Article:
Fortunately for Chicago, Sosa has found time in his schedule to put together a tour for Transparent Water with kora player Keita and a frequent collaborator, Venezuelan percussionist Gustavo Ovalle. As you might imagine from the title, Transparent Water is a meditative invocation of the flowing of the human spirit, and the Old Town School’s flawless acoustics and reverent audiences are a perfect match. (It was at OTS where I first heard Omar Sosa live almost 15 years ago, and that indelible performance remains my favorite.)
I reached out to Omar Sosa with a few questions about the album and the creative spirit that brought it into existence.
DM: The last time you visited Chicago, it was on the heels of your album ilé with your Quarteto AfroCubano. And while that album was billed as a “homecoming” because it celebrated your Cuban roots, it was anything but inward looking or strictly bound to Cuba. Now, with Transparent Water, you are directly engaging with Africa in the form of kora player Seckou Keita and extending that to Japan by utilizing the koto and China with the sheng and bawu. What are you looking for in these sounds and collaborations?
OS: I first heard and played with Seckou Keita in London in March 2012, when I was invited by drummer Marque Gilmore to a special show he was producing called Exhibiton of Sound. I was completely captivated by Seckou’s kora playing – it’s propulsive but gentle rhythmic qualities, its sophisticated but accessible melodic and harmonic elements. I felt a really good chemistry with Seckou that night, so I was inspired to invite him to join me for a recording project. About a year later, we gathered at a studio in Osnabrück, Germany and shared song ideas and co-created and prepared the music we recorded that same week.
Just prior to meeting Seckou in Germany, I had been invited to participate in a multi-artist residency in Santiago de Compostela, Spain, curated by Spanish bagpipe player Christina Pato. One of the musicians there was Wu Tong from Beijing, who plays a traditional flute-like instrument from China called the sheng. Again, I was captivated, and the extraordinary bending sounds of the sheng stayed in my head and I started hearing them mix with the recordings that Seckou and I made.
As fortune would have it, I was invited to a festival in Shanghai in September of 2013 with my Quarteto AfroCubano, and was able to arrange to travel to Beijing after the show and visit with Wu Tong in his home studio and record tracks that we used in the mixing of the basic tracks with Seckou, and Wu Tong and I recorded a few new pieces as well.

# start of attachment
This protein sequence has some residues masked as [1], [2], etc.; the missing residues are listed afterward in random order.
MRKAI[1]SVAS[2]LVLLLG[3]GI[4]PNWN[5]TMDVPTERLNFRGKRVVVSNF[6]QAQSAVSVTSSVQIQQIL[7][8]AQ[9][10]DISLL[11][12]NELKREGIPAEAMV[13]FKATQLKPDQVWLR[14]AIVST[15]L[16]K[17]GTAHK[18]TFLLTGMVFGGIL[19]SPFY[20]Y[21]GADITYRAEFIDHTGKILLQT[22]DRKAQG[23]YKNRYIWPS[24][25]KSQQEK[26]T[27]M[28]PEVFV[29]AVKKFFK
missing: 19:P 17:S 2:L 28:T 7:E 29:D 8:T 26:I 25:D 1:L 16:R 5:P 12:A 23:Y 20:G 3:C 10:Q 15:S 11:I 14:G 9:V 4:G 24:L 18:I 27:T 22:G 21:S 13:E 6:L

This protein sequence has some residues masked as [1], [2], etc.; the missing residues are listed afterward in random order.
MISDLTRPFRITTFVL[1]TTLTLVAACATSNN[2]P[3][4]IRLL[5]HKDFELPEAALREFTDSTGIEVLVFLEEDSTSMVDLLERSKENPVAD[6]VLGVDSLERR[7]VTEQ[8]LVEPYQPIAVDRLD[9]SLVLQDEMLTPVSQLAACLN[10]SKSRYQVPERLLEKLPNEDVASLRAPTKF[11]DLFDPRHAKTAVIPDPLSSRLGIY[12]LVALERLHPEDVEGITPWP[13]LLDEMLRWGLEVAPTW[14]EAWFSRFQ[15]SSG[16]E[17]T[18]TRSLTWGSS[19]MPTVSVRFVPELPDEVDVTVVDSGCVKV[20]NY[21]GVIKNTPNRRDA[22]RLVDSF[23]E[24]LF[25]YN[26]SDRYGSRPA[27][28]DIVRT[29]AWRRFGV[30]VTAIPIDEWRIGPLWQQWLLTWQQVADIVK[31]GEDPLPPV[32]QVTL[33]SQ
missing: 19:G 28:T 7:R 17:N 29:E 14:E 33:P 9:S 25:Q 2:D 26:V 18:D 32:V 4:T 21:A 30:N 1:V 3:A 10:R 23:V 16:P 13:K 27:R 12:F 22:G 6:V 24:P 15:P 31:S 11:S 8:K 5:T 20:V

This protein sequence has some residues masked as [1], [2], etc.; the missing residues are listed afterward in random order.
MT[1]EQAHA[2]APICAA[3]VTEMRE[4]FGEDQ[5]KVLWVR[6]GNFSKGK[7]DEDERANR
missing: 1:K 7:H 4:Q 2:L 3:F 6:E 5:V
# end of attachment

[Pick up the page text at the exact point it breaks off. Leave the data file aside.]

At some point during this process, I saw a show in Paris of the Vietnamese guitarist, Nguyen Le, who has long been a hero of mine. In his ensemble was Mieko Miyazaki, the koto player from Japan, and yet again, I was captivated by her sound and expressiveness. As I was planning to mix the Transparent Water tracks in Paris with my producer friend, Steve Argüelles, I was able to invite Mieko to come to Steve’s studio and contribute a few parts to the project.
So, to a large extent, I do not have a fully formed conception or vision of a musical project mapped out in advance. I am open and susceptible to incorporating sounds into the creative process that I hear along the way. It’s a matter of being flexible and curious about how various sounds can combine.
DM: Similarly, you’ve gone back to Venezuelan percussionist Gustavo Ovalles multiple times. What is it about his playing that works with your approach to music?
OS: Gustavo’s exceptional musical sensitivity playing the folkloric percussion instruments from his homeland and the closeness of those instruments to their roots in Africa has always attracted me greatly. He is a master with the maracas, and quitiplas, and culo’e puya. And he’s such a swinging ensemble player, always listening carefully, and never trying to overplay, which can happen with drummers. Gustavo will also be joining me on the touring portion of an upcoming project with Cuban violinist / vocalist, Yilian Cañizares, who lives in Switzerland. Yilian and I have recorded a CD called Aguas which will be released in September this year.
DM: You’ve put out close to 30 albums is a little over 20 years. Why are you so prolific? Is there a common theme that runs through all of your projects?
OS: There is so much amazing music on the planet, and everywhere I go (upward of 100 shows on five continents a year) I’m inspired by the new sounds and new instruments I encounter, often in traditional and folkloric contexts. So many of these sounds inspire me to want to create new music! So there really isn’t a common theme involved, except the expression of my own musical roots in the ritual melodic and rhythmic elements of African music that came to Cuba on the slave ships.
Omar Sosa & Seckou Keita, Transparent Water | Old Town School of Folk Music, Thursday, March 15. Tickets at oldtownschool.org.